Commentaries on this Media
Seinfeld Economics: The Parking Garage (Public urination)by Linda Ghent
Cost-benefit analysis involves, whether explicitly or implicitly, weighing the total expected costs against the total expected benefits of one or more actions in order to choose the best or most profitable option. Rational agents are assumed to never take an action for which the expected benefits are less than the expected costs.
From an economist's perspective, making choices involves thinking 'at the margin' - that is, making decisions based on small changes in resources. Doing so leads to the optimal decisions being made, subject to preferences, resources and informational constraints.
A common resource is a type of good consisting of a natural or human-made resource system, whose size or characteristics makes it costly, but not impossible, to exclude potential beneficiaries from obtaining benefits from its use. Unlike pure public goods, common resources face problems of congestion or overuse, because they are rival. Examples of common resources include irrigation systems, fishing grounds, pastures, forests, water or the atmosphere.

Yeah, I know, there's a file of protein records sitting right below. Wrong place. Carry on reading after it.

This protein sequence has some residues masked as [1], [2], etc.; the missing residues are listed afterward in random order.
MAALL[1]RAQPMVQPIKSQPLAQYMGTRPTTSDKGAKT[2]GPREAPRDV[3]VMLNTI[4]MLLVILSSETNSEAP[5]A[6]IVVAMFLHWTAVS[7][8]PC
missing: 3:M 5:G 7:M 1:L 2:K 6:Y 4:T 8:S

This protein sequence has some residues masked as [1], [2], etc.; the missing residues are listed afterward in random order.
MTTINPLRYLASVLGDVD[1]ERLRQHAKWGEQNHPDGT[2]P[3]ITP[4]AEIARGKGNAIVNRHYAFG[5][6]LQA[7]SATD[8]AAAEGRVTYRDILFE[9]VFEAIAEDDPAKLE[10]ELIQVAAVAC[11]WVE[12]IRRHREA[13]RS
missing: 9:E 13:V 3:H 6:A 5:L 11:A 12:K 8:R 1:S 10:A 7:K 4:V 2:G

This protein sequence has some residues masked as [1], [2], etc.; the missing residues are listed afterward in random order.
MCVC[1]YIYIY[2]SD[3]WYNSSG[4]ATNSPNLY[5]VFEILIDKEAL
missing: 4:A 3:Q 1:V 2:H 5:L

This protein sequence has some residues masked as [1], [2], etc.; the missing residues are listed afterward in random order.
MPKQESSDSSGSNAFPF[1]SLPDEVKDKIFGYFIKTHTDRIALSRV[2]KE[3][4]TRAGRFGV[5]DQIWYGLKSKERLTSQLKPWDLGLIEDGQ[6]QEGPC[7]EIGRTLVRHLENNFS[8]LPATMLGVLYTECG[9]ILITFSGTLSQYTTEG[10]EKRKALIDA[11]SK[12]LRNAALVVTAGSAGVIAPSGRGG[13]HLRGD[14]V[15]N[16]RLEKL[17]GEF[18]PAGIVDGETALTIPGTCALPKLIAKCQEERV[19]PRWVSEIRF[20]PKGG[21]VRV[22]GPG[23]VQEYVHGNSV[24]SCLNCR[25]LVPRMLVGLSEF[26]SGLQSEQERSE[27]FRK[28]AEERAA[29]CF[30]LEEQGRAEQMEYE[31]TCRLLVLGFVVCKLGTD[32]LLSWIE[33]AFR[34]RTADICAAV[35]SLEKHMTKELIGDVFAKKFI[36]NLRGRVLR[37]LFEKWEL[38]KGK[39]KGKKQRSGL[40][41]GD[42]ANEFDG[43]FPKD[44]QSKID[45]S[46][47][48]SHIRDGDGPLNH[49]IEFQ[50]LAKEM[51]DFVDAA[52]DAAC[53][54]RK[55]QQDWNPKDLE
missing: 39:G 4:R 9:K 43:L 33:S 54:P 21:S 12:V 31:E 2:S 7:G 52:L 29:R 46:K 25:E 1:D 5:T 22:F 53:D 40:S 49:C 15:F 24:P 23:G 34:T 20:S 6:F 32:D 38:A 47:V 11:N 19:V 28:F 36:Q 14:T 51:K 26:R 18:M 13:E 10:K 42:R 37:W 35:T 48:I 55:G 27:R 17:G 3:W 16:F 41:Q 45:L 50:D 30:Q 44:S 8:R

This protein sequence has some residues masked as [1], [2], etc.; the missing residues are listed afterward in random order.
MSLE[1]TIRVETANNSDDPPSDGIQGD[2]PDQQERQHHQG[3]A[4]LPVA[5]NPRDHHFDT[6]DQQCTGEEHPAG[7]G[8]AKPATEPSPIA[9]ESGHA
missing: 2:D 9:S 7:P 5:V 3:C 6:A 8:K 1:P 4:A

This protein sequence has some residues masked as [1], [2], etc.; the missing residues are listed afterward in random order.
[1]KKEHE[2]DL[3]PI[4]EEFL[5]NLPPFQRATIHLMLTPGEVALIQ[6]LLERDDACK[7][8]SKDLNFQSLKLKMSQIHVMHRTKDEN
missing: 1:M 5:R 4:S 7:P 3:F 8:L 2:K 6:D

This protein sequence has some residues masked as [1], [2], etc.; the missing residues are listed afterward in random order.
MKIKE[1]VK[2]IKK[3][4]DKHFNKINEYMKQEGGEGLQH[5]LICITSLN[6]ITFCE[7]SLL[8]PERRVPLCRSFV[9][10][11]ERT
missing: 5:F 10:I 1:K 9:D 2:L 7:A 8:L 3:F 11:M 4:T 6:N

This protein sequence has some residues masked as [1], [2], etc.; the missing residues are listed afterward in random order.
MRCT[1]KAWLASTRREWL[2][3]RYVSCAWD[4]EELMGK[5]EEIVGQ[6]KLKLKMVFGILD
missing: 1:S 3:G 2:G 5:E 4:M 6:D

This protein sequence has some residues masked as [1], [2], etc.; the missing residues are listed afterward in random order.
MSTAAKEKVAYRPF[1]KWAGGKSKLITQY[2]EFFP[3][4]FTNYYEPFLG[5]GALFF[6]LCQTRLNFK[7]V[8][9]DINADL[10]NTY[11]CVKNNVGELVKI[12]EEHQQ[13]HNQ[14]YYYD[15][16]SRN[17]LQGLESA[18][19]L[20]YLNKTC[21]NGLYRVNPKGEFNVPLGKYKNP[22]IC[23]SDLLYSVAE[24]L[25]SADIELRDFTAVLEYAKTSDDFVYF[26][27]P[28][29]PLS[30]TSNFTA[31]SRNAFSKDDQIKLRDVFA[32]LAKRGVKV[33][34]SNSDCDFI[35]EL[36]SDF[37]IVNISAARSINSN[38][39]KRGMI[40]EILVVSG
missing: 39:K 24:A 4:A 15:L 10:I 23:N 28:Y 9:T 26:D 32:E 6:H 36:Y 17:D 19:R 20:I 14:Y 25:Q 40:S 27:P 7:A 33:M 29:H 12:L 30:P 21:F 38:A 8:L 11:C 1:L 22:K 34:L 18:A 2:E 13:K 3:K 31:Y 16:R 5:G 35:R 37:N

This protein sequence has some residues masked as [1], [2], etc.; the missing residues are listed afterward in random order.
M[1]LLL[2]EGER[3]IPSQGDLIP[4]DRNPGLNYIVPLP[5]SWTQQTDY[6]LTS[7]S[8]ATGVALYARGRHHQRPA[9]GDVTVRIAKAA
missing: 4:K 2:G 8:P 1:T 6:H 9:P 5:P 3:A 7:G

Seinfeld: The Parking Garage (Public urination)
Kramer has forgotten where he parked his car in a multi-level parking garage of a shopping mall and the gang walk around for an eternity looking for the car. Jerry needs to urinate and Kramer encourages him to do so in a dark corner where no one can see him. While doing so, he is spotted by an officer, and held in the officer's booth. Later in the episode, George is caught doing the same thing.
- from Seinfeld, Season 3 (1991)
- Creator: Larry David & Jerry Seinfeld
- Posted by Linda Ghent